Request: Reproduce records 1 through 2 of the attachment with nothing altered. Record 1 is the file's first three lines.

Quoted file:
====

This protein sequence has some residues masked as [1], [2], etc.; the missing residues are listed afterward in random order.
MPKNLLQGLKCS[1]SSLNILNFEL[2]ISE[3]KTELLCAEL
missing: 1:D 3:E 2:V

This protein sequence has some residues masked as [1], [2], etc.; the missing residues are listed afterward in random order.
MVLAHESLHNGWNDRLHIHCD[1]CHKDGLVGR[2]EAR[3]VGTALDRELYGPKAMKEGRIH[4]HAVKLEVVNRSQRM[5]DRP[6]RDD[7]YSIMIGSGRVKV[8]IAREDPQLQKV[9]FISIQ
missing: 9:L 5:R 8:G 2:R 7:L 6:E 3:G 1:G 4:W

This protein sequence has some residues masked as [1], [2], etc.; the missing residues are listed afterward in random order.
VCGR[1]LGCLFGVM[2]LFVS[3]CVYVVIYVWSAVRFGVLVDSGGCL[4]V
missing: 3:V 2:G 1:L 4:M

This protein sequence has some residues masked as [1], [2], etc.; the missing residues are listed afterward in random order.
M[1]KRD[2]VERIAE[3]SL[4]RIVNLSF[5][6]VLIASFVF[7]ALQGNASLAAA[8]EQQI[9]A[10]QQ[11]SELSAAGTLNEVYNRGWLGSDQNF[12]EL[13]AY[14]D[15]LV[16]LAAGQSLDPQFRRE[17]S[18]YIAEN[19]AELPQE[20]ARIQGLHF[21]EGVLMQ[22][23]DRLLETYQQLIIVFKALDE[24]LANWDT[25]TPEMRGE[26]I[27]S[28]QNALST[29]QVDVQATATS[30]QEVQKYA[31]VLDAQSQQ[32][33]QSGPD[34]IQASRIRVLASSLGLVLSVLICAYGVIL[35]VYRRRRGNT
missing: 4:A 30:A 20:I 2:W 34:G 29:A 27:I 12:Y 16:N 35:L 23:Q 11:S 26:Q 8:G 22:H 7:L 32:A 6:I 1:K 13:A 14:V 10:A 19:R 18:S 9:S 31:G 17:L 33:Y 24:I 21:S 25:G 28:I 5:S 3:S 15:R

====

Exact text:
This protein sequence has some residues masked as [1], [2], etc.; the missing residues are listed afterward in random order.
MPKNLLQGLKCS[1]SSLNILNFEL[2]ISE[3]KTELLCAEL
missing: 1:D 3:E 2:V

This protein sequence has some residues masked as [1], [2], etc.; the missing residues are listed afterward in random order.
MVLAHESLHNGWNDRLHIHCD[1]CHKDGLVGR[2]EAR[3]VGTALDRELYGPKAMKEGRIH[4]HAVKLEVVNRSQRM[5]DRP[6]RDD[7]YSIMIGSGRVKV[8]IAREDPQLQKV[9]FISIQ
missing: 9:L 5:R 8:G 2:R 7:L 6:E 3:G 1:G 4:W